The incoming Administration was warned by the outgoing Clinton Administration that al-Qaida would be the No. 1 national security problem. FBI agents in Arizona issued warnings in the summer of 2001 that a large number of Arab men were seeking pilot, security and airport operations training at American flight schools. German, Russian and Israeli intelligence agencies warned their American counterparts that terrorists were planning to hijack planes to fly them into buildings. No one seemed to remember the 1993 attack on the World Trade Center, the 1995 and 1996 bombings of U.S. military facilities in Saudi Arabia, the 1998 embassy bombings in Kenya and Tanzania, and the 2000 attack on the USS Cole - all attacks linked to Osama bin Laden and al-Qaida.
On Aug. 6, 2001, President Bush - in the midst of a month-long vacation at his Texas ranch - received an intelligence memo entitled "Bin Laden Determined to Strike in U.S." It suggested that al-Qaida forces were planning to hijack airliners sometime soon. This memo apparently was ignored by the Bush Administration because, at the time, as it entered office, it saw no urgency in fighting al-Qaida. Also, there was a general dismissal by the Bush team of anything related to President Clinton.
That there was a catastrophic intelligence failure in the months leading up to 9/11 is well established. But the catastrophe was compounded by the Bush Administration's leveraging of the attacks for political advantage while doing almost nothing to prevent a subsequent attack. All we got was fear mongering, along with illegal spying, torture, excessive secrecy and the creation of an Executive Branch with more extensive and more intrusive powers than ever before. And, sadly, President Obama has done little to dismantle the apparatus of repression that the Bush Administration created.
You want to really fight terrorism? A RAND Corporation study of 268 terrorist organizations done in 2008 found that, over the course of nearly 40 years, the primary reasons for these groups' demise were participation in the political process (43 percent) and effective law enforcement (40 percent). Only in 7 percent of the cases did military force account for the defeat of terrorist groups.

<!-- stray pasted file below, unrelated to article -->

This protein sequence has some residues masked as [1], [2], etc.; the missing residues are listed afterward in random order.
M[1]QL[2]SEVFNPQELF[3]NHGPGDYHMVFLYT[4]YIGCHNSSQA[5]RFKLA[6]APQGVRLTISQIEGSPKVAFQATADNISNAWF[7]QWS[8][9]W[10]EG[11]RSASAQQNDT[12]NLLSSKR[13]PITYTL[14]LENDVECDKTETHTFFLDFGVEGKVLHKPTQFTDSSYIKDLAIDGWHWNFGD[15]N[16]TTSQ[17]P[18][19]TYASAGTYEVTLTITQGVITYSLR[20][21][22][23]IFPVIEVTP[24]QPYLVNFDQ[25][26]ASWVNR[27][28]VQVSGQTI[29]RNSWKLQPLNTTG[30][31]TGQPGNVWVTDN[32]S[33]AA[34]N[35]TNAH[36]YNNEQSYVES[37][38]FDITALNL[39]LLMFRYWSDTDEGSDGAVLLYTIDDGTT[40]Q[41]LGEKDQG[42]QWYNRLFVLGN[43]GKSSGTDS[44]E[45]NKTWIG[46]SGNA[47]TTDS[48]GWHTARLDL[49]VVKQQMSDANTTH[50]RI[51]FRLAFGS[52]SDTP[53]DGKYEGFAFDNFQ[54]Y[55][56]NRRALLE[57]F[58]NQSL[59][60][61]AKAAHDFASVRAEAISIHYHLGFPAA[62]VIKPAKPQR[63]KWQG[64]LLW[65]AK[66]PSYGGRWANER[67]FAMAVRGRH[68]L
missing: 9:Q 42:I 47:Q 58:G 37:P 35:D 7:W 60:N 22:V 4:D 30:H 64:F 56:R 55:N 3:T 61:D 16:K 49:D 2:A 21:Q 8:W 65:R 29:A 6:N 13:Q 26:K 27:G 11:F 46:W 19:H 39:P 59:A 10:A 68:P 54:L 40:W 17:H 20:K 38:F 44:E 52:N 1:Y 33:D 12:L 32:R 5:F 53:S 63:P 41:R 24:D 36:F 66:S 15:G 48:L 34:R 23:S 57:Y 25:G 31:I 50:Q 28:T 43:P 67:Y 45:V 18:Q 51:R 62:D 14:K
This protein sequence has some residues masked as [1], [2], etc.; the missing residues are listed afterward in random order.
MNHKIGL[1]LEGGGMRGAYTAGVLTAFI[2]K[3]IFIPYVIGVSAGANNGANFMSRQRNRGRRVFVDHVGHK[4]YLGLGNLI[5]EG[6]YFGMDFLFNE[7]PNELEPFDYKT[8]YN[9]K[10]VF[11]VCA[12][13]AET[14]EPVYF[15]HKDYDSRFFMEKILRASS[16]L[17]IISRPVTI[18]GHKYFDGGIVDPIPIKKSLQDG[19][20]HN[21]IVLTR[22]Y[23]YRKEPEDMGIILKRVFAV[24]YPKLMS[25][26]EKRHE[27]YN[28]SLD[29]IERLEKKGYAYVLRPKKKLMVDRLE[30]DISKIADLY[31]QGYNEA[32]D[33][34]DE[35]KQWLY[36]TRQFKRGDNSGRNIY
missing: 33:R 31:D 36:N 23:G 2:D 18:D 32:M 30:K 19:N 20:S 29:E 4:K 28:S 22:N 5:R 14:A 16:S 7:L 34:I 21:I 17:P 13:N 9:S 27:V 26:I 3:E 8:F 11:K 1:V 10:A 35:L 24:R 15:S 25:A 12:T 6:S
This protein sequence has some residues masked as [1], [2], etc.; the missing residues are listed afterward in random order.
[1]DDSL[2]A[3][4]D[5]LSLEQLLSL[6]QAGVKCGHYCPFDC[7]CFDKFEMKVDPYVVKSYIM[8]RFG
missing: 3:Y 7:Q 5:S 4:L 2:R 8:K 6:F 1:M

In other words, war and torture usually increases the number of people who become terrorists. The more people imprisoned, tortured and killed, the more recruits are created to avenge those actions. After all, terrorism is nothing more than a strategy. You can't occupy it or conquer it. All you can do is reduce the conditions that breed terrorism. The tools needed to reduce the odds that a major attack will happen are diplomacy, intelligence gathering and good police work.
Before this nation succumbs to another round of fear and hysteria whipped up by conservatives, it's time to take a real look at our foreign policy, domestic security, airline safety and whether what we have been doing for more than eight years is working.
Clearly, it's not. But, as U.S. Rep Jane Harmon, D-Calif., recently pointed out, Congress "could use a sledgehammer to fix this problem and make it worse. We want a scalpel, not a sledgehammer."
Randolph T. Holhut has been a journalist in New England for nearly 30 years. He edited "The George Seldes Reader" (Barricade Books). He can be reached at firstname.lastname@example.org.